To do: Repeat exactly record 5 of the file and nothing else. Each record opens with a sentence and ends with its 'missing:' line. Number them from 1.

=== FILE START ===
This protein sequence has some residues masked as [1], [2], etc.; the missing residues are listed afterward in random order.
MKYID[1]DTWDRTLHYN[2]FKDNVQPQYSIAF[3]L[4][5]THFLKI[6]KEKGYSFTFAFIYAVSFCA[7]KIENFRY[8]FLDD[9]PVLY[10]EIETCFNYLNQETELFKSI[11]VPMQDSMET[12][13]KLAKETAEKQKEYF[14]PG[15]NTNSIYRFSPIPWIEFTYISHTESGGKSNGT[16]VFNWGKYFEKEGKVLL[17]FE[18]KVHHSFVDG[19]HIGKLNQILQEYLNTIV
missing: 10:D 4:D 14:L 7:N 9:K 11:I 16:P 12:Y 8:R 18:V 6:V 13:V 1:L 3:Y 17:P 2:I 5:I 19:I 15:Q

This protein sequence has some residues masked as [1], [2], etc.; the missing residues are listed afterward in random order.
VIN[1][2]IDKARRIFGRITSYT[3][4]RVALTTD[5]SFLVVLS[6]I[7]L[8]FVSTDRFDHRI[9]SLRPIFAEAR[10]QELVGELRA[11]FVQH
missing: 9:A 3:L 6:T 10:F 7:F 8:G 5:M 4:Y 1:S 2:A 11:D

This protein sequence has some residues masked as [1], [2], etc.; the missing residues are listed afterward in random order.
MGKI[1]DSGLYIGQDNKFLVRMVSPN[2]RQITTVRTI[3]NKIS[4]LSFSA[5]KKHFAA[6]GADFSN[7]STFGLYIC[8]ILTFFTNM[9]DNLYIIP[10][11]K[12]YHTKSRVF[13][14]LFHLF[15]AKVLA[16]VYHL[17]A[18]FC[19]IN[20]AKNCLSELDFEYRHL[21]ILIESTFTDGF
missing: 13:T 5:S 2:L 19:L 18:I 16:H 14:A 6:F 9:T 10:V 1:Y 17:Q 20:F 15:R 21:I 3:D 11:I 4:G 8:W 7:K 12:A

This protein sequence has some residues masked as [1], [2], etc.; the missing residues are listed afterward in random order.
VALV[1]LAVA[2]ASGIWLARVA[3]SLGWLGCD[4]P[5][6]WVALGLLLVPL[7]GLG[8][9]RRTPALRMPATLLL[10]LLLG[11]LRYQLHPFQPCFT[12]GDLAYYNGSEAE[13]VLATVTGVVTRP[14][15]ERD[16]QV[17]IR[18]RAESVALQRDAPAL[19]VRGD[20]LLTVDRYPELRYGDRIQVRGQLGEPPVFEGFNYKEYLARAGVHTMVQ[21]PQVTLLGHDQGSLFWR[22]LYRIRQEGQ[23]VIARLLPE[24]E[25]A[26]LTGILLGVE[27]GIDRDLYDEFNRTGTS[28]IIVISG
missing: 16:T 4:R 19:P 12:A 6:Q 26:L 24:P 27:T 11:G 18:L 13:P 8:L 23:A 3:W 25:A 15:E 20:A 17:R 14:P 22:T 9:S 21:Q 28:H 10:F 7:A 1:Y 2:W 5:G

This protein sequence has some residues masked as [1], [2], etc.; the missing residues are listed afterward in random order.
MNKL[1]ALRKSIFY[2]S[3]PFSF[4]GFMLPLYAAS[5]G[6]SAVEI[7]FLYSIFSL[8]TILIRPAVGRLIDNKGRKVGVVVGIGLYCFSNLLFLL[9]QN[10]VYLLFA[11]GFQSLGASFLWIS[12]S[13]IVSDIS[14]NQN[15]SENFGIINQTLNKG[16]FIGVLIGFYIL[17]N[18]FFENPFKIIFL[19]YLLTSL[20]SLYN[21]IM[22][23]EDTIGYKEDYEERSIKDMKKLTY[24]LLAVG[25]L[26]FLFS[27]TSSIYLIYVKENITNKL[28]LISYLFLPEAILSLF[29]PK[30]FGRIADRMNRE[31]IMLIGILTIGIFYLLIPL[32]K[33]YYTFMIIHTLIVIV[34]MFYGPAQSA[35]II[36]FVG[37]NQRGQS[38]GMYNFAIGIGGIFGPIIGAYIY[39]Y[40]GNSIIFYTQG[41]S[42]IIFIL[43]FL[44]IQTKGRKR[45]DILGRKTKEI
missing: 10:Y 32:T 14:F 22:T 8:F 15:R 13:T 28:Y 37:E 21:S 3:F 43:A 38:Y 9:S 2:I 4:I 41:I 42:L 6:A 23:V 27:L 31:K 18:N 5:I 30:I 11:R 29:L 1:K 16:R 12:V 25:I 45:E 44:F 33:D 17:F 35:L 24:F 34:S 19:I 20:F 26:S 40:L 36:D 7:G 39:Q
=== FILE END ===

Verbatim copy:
This protein sequence has some residues masked as [1], [2], etc.; the missing residues are listed afterward in random order.
MNKL[1]ALRKSIFY[2]S[3]PFSF[4]GFMLPLYAAS[5]G[6]SAVEI[7]FLYSIFSL[8]TILIRPAVGRLIDNKGRKVGVVVGIGLYCFSNLLFLL[9]QN[10]VYLLFA[11]GFQSLGASFLWIS[12]S[13]IVSDIS[14]NQN[15]SENFGIINQTLNKG[16]FIGVLIGFYIL[17]N[18]FFENPFKIIFL[19]YLLTSL[20]SLYN[21]IM[22][23]EDTIGYKEDYEERSIKDMKKLTY[24]LLAVG[25]L[26]FLFS[27]TSSIYLIYVKENITNKL[28]LISYLFLPEAILSLF[29]PK[30]FGRIADRMNRE[31]IMLIGILTIGIFYLLIPL[32]K[33]YYTFMIIHTLIVIV[34]MFYGPAQSA[35]II[36]FVG[37]NQRGQS[38]GMYNFAIGIGGIFGPIIGAYIY[39]Y[40]GNSIIFYTQG[41]S[42]IIFIL[43]FL[44]IQTKGRKR[45]DILGRKTKEI
missing: 10:Y 32:T 14:F 22:T 8:F 15:R 13:T 28:Y 37:E 21:S 3:F 43:A 38:Y 9:S 2:I 4:I 41:I 42:L 6:A 23:V 27:L 31:K 18:N 5:I 30:I 11:R 29:L 1:K 16:R 12:V 25:I 45:E 44:F 33:D 17:F 35:L 24:F 34:S 19:I 20:F 26:S 40:L 36:D 7:G 39:Q